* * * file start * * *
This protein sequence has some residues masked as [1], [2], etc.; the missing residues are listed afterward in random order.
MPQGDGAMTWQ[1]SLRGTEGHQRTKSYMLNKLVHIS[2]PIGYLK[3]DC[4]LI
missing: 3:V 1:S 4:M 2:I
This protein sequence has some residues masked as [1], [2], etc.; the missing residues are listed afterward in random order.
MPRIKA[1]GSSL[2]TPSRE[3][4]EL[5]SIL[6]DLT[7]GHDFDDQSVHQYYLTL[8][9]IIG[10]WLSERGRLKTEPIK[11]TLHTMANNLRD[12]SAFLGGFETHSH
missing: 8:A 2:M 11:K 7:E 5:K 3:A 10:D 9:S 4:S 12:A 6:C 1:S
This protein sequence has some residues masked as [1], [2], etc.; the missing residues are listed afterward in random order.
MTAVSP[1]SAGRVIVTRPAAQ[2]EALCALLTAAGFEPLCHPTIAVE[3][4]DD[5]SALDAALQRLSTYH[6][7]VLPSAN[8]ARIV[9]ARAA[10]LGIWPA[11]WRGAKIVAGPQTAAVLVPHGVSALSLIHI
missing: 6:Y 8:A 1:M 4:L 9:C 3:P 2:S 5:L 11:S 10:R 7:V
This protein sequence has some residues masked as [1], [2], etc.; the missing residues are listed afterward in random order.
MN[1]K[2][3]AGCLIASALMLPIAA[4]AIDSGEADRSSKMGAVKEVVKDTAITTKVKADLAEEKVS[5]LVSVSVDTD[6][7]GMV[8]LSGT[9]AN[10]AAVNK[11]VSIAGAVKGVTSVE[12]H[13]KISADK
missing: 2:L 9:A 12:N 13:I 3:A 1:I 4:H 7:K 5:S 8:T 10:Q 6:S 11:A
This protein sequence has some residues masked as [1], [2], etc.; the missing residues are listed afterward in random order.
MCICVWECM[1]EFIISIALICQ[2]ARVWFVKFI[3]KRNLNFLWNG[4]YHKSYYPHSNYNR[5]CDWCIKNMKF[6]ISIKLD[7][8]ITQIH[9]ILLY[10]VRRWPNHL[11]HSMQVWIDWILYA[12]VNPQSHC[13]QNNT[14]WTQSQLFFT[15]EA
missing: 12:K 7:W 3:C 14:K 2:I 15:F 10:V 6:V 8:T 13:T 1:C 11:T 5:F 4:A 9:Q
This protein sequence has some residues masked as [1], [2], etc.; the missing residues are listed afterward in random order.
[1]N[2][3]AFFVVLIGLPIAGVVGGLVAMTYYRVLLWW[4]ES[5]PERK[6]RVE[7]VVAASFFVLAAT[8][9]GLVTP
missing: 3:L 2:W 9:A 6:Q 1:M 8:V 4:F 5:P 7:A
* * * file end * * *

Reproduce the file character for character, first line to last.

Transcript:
This protein sequence has some residues masked as [1], [2], etc.; the missing residues are listed afterward in random order.
MPQGDGAMTWQ[1]SLRGTEGHQRTKSYMLNKLVHIS[2]PIGYLK[3]DC[4]LI
missing: 3:V 1:S 4:M 2:I
This protein sequence has some residues masked as [1], [2], etc.; the missing residues are listed afterward in random order.
MPRIKA[1]GSSL[2]TPSRE[3][4]EL[5]SIL[6]DLT[7]GHDFDDQSVHQYYLTL[8][9]IIG[10]WLSERGRLKTEPIK[11]TLHTMANNLRD[12]SAFLGGFETHSH
missing: 8:A 2:M 11:K 7:E 5:K 3:A 10:D 9:S 4:S 12:A 6:C 1:S
This protein sequence has some residues masked as [1], [2], etc.; the missing residues are listed afterward in random order.
MTAVSP[1]SAGRVIVTRPAAQ[2]EALCALLTAAGFEPLCHPTIAVE[3][4]DD[5]SALDAALQRLSTYH[6][7]VLPSAN[8]ARIV[9]ARAA[10]LGIWPA[11]WRGAKIVAGPQTAAVLVPHGVSALSLIHI
missing: 6:Y 8:A 1:M 4:L 9:C 3:P 2:S 5:L 11:S 10:R 7:V
This protein sequence has some residues masked as [1], [2], etc.; the missing residues are listed afterward in random order.
MN[1]K[2][3]AGCLIASALMLPIAA[4]AIDSGEADRSSKMGAVKEVVKDTAITTKVKADLAEEKVS[5]LVSVSVDTD[6][7]GMV[8]LSGT[9]AN[10]AAVNK[11]VSIAGAVKGVTSVE[12]H[13]KISADK
missing: 2:L 9:A 12:N 13:I 3:A 1:I 4:H 7:K 5:S 8:T 10:Q 6:S 11:A
This protein sequence has some residues masked as [1], [2], etc.; the missing residues are listed afterward in random order.
MCICVWECM[1]EFIISIALICQ[2]ARVWFVKFI[3]KRNLNFLWNG[4]YHKSYYPHSNYNR[5]CDWCIKNMKF[6]ISIKLD[7][8]ITQIH[9]ILLY[10]VRRWPNHL[11]HSMQVWIDWILYA[12]VNPQSHC[13]QNNT[14]WTQSQLFFT[15]EA
missing: 12:K 7:W 3:C 14:K 2:I 15:F 10:V 6:V 8:T 13:T 1:C 11:T 5:F 4:A 9:Q
This protein sequence has some residues masked as [1], [2], etc.; the missing residues are listed afterward in random order.
[1]N[2][3]AFFVVLIGLPIAGVVGGLVAMTYYRVLLWW[4]ES[5]PERK[6]RVE[7]VVAASFFVLAAT[8][9]GLVTP
missing: 3:L 2:W 9:A 6:Q 1:M 8:V 4:F 5:P 7:A